Hotels are simple and basic and typically located near the project site. Rooms sleep two to three people and include a private bathroom, although occasionally bathrooms are shared. All facilities are screened by Habitat staff to ensure they are safe, clean and well maintained.
Both long-distance and daily transport to and from the hotel is typically in the form of a 15-person private minibus with a hired driver. In Radauti, the teams can walk from the hotel to the build site.
Food and water
Breakfast and dinner: Served in the hotel or a local restaurant.
Lunch: Served on the work site
Water: Tap water is not sanitary to drink in Romania. Purified, bottled water and bottled juices will be provided throughout the day.
Hosting structure and services
Habitat hosting staff can be reached via email and are available to answer any questions prior to the trip. A staff person will accompany the team as long as necessary and will serve as a translator.
Initially, the location choice for your team will be decided in conjunction with the national volunteer program manager to decide on where there is the greatest need for a team.
Once the dates and location have been decided, the volunteer coordinator at the host location as well as the national volunteer program manager will be readily available to answer any questions prior to the trip. A volunteer coordinator will accompany the team as long as necessary and will serve as a translator.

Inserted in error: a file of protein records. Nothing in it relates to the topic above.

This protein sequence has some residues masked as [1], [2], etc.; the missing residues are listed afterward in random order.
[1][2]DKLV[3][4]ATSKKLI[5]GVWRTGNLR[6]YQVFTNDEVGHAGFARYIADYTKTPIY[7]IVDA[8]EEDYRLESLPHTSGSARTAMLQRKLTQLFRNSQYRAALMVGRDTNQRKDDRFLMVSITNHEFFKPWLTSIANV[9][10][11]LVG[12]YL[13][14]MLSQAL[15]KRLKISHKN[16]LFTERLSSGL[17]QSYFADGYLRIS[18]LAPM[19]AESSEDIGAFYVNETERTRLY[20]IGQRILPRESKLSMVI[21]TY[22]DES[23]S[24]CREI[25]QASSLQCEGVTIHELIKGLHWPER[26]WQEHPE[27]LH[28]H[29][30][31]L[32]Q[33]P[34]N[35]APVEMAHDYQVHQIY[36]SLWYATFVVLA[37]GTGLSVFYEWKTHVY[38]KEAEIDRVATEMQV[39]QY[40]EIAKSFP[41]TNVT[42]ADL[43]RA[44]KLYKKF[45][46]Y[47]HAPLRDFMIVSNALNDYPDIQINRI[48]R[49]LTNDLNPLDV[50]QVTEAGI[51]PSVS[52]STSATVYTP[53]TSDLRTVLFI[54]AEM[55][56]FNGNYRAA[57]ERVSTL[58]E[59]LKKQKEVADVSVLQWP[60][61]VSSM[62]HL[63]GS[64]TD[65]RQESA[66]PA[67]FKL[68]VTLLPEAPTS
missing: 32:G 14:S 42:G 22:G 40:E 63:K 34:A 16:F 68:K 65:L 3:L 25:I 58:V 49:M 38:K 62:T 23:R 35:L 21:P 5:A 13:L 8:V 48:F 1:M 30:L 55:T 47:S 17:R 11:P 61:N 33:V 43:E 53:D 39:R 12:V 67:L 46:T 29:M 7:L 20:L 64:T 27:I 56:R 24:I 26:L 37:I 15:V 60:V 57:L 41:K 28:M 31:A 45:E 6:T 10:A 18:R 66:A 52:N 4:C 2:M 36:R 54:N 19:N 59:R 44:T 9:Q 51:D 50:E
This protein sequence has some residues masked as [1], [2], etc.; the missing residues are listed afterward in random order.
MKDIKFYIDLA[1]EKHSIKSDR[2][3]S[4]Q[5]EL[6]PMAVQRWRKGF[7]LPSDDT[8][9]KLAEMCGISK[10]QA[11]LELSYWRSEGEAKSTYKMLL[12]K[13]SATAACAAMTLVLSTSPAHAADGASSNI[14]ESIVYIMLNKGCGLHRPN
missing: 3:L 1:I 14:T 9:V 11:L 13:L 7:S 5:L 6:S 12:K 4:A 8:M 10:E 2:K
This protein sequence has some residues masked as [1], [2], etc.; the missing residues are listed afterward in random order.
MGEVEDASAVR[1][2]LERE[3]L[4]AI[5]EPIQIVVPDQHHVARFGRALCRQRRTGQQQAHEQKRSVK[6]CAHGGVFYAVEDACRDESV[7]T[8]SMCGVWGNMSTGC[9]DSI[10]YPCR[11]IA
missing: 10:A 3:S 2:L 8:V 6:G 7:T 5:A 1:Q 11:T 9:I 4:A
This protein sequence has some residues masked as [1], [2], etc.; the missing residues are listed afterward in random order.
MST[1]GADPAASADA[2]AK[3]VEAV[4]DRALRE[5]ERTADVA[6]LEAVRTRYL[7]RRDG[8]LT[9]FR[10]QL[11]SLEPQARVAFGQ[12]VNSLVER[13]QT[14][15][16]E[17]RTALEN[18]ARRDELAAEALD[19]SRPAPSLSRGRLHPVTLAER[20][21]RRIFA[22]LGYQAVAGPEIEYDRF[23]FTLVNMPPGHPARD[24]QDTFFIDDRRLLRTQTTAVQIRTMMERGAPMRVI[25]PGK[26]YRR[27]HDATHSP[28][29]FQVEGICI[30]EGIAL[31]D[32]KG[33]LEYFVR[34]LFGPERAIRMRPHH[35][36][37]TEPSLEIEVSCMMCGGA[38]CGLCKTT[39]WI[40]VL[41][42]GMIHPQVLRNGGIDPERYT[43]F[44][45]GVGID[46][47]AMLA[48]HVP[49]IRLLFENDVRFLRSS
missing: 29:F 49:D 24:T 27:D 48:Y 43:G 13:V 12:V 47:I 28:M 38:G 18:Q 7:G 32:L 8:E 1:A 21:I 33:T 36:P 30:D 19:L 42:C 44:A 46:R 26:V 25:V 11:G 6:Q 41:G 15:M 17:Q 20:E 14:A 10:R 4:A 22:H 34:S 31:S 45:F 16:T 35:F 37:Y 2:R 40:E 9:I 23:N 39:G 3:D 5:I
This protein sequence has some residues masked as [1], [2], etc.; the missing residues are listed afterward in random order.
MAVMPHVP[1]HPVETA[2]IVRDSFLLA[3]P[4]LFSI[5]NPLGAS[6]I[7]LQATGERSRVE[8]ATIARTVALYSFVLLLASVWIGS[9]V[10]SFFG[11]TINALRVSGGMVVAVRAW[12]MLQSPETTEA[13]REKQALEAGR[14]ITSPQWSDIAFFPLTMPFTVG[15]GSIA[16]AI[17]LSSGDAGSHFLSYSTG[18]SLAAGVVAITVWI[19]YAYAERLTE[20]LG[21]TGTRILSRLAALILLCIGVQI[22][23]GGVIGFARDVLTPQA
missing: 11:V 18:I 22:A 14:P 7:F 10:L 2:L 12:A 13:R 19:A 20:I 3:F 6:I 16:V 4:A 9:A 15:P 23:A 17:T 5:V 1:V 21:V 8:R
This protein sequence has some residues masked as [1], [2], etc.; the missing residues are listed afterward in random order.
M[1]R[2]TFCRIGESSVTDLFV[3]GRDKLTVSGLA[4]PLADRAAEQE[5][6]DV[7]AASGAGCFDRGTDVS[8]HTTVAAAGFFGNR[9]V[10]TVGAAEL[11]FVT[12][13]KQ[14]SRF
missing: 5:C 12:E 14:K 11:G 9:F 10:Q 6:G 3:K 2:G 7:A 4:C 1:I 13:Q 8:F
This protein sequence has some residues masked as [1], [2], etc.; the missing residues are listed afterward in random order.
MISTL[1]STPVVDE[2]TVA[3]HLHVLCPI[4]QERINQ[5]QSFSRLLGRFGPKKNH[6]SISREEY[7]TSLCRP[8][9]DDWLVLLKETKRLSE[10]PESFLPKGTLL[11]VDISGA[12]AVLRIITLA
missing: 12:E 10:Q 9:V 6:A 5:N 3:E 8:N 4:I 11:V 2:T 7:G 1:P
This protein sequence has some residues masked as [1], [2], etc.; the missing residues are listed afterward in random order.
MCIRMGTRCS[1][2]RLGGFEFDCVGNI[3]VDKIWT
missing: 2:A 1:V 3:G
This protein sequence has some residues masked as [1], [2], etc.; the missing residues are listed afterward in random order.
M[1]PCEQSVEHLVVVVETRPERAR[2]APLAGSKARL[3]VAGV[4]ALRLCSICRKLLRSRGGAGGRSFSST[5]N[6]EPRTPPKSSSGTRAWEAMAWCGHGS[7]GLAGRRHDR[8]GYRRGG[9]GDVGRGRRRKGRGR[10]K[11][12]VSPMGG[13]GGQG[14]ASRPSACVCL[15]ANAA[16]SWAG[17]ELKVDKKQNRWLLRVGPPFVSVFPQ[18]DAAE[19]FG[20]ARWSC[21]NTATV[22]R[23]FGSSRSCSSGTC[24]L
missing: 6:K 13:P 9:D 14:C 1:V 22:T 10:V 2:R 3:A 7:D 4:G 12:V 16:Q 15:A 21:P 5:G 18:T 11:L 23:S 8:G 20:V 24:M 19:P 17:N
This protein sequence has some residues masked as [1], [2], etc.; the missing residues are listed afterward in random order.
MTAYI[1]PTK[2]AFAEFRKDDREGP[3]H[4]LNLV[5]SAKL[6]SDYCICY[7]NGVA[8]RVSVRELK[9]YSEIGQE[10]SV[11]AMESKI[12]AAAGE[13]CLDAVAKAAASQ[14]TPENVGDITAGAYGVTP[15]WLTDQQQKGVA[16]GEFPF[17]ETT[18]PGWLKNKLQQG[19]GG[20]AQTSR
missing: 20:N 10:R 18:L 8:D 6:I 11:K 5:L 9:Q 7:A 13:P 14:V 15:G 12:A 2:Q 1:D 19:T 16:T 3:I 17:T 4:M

Itineraries are balanced with plenty of work, rest and free time. Hosting staff in Romania offers teams a “back door” welcome to their community and encourage teams to visit local cultural treasures.
11-day itinerary (A 15-day itinerary is also an option for U.S. teams.)
Day 1 (Arrival day, typically Friday): Depart for Romania.
Day 2 (Saturday): Arrive in Budapest, Hungary or Bucharest, Romania, depending on host program location; overnight in hotel; team dinner.
Day 3(Sunday): Travel to host program; welcome and orientation with Habitat host program staff member; dinner.
Day 4–9 Work days (Monday–Saturday): Work from 8a.m.-4p.m. with lunch on site; free time after work to clean up; dinner in local restaurants; time for team activities. Special events throughout the week: cultural experiences with host program staff, such as market tours, museum visits, etc; walking tour of host city; farewell dinner.
Day 10 (Sunday): Travel to Budapest, Hungary or Bucharest, Romania, depending on host program location; free time; final team dinner.
Day 11 (Monday): Departure day.
Due to varying post-flight travel distances and accommodation options, there is a range of costs for trips to Romania.
Cluj: Starting at $1,830 (11 days) - $2,030 (15 days)
Beius/Oradea Comanesti/Ploesti/Pitesti/Radauti: Starting at $1,670 (11 days) - $1,890 (15 days)
View the standard budget.
10–20 people. Certain projects can take 40–50 volunteers at a time, if scheduled well in advance. The approximate team size should be established at the stage when the team proposal is submitted.
February to November.
Because Romanian winters are especially harsh, March through November are the most popular travel months.
Volunteer Engagement specialist
If you have read the FAQs and have further questions before you submit a Global Village trip proposal, please contact Europe and Central Asia volunteer engagement specialist Joe Johnston at firstname.lastname@example.org or 1-800-HABITAT , ext. 7980.